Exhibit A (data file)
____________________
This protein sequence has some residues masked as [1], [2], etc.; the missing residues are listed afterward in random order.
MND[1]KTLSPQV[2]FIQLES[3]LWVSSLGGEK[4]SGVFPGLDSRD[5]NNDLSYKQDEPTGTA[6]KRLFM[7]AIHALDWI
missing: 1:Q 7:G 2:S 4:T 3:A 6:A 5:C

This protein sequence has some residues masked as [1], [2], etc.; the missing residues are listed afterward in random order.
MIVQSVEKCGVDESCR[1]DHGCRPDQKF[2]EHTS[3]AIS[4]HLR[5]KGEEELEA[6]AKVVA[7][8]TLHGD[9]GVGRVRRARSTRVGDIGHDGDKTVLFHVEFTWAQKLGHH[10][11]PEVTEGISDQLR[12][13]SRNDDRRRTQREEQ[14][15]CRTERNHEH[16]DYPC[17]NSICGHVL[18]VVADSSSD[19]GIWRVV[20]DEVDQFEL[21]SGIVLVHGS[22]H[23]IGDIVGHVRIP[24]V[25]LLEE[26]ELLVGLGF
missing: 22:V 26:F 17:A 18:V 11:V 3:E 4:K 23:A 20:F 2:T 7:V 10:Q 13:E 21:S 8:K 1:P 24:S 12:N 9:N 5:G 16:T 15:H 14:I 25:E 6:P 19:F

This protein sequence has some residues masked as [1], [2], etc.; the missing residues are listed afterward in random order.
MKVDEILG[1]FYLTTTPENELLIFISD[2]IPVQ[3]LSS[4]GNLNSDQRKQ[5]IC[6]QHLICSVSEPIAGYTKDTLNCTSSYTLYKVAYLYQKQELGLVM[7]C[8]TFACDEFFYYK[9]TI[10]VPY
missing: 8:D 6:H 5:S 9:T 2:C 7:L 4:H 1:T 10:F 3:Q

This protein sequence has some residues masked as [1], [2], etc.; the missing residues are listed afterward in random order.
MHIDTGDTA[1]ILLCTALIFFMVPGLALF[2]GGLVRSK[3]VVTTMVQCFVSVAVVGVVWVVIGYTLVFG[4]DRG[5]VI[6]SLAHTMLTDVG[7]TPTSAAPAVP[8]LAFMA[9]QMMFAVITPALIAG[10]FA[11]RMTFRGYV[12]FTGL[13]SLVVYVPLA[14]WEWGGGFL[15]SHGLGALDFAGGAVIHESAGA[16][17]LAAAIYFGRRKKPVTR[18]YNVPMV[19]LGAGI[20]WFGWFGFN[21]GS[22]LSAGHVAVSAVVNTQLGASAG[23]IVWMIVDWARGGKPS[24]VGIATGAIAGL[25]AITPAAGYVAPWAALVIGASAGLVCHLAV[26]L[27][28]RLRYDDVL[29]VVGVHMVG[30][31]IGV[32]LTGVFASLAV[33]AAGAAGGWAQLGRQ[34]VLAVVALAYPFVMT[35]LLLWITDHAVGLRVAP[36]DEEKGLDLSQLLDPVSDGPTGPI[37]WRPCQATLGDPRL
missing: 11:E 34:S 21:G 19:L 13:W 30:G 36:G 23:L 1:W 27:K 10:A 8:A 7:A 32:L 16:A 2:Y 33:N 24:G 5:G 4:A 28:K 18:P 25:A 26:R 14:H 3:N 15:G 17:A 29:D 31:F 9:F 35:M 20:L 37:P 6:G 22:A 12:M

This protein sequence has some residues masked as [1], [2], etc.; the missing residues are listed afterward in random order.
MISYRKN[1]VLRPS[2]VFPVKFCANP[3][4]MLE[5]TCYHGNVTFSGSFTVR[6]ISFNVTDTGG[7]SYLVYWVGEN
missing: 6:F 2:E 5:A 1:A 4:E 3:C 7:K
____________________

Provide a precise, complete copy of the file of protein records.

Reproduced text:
This protein sequence has some residues masked as [1], [2], etc.; the missing residues are listed afterward in random order.
MND[1]KTLSPQV[2]FIQLES[3]LWVSSLGGEK[4]SGVFPGLDSRD[5]NNDLSYKQDEPTGTA[6]KRLFM[7]AIHALDWI
missing: 1:Q 7:G 2:S 4:T 3:A 6:A 5:C

This protein sequence has some residues masked as [1], [2], etc.; the missing residues are listed afterward in random order.
MIVQSVEKCGVDESCR[1]DHGCRPDQKF[2]EHTS[3]AIS[4]HLR[5]KGEEELEA[6]AKVVA[7][8]TLHGD[9]GVGRVRRARSTRVGDIGHDGDKTVLFHVEFTWAQKLGHH[10][11]PEVTEGISDQLR[12][13]SRNDDRRRTQREEQ[14][15]CRTERNHEH[16]DYPC[17]NSICGHVL[18]VVADSSSD[19]GIWRVV[20]DEVDQFEL[21]SGIVLVHGS[22]H[23]IGDIVGHVRIP[24]V[25]LLEE[26]ELLVGLGF
missing: 22:V 26:F 17:A 18:V 11:V 3:E 4:K 23:A 20:F 2:T 7:V 10:Q 13:E 21:S 8:K 1:P 24:S 12:N 9:N 5:G 16:T 15:H 14:I 25:E 6:P 19:F

This protein sequence has some residues masked as [1], [2], etc.; the missing residues are listed afterward in random order.
MKVDEILG[1]FYLTTTPENELLIFISD[2]IPVQ[3]LSS[4]GNLNSDQRKQ[5]IC[6]QHLICSVSEPIAGYTKDTLNCTSSYTLYKVAYLYQKQELGLVM[7]C[8]TFACDEFFYYK[9]TI[10]VPY
missing: 8:D 6:H 5:S 9:T 2:C 7:L 4:H 1:T 10:F 3:Q

This protein sequence has some residues masked as [1], [2], etc.; the missing residues are listed afterward in random order.
MHIDTGDTA[1]ILLCTALIFFMVPGLALF[2]GGLVRSK[3]VVTTMVQCFVSVAVVGVVWVVIGYTLVFG[4]DRG[5]VI[6]SLAHTMLTDVG[7]TPTSAAPAVP[8]LAFMA[9]QMMFAVITPALIAG[10]FA[11]RMTFRGYV[12]FTGL[13]SLVVYVPLA[14]WEWGGGFL[15]SHGLGALDFAGGAVIHESAGA[16][17]LAAAIYFGRRKKPVTR[18]YNVPMV[19]LGAGI[20]WFGWFGFN[21]GS[22]LSAGHVAVSAVVNTQLGASAG[23]IVWMIVDWARGGKPS[24]VGIATGAIAGL[25]AITPAAGYVAPWAALVIGASAGLVCHLAV[26]L[27][28]RLRYDDVL[29]VVGVHMVG[30][31]IGV[32]LTGVFASLAV[33]AAGAAGGWAQLGRQ[34]VLAVVALAYPFVMT[35]LLLWITDHAVGLRVAP[36]DEEKGLDLSQLLDPVSDGPTGPI[37]WRPCQATLGDPRL
missing: 11:E 34:S 21:G 19:L 13:W 30:G 36:G 23:L 1:W 27:K 10:A 8:A 7:A 32:L 16:A 2:Y 33:N 24:G 5:G 4:A 28:K 18:P 25:A 26:R 14:H 3:N 15:G 17:A 29:D 31:F 9:F 35:M 20:L 37:P 6:G 22:A 12:M

This protein sequence has some residues masked as [1], [2], etc.; the missing residues are listed afterward in random order.
MISYRKN[1]VLRPS[2]VFPVKFCANP[3][4]MLE[5]TCYHGNVTFSGSFTVR[6]ISFNVTDTGG[7]SYLVYWVGEN
missing: 6:F 2:E 5:A 1:A 4:E 3:C 7:K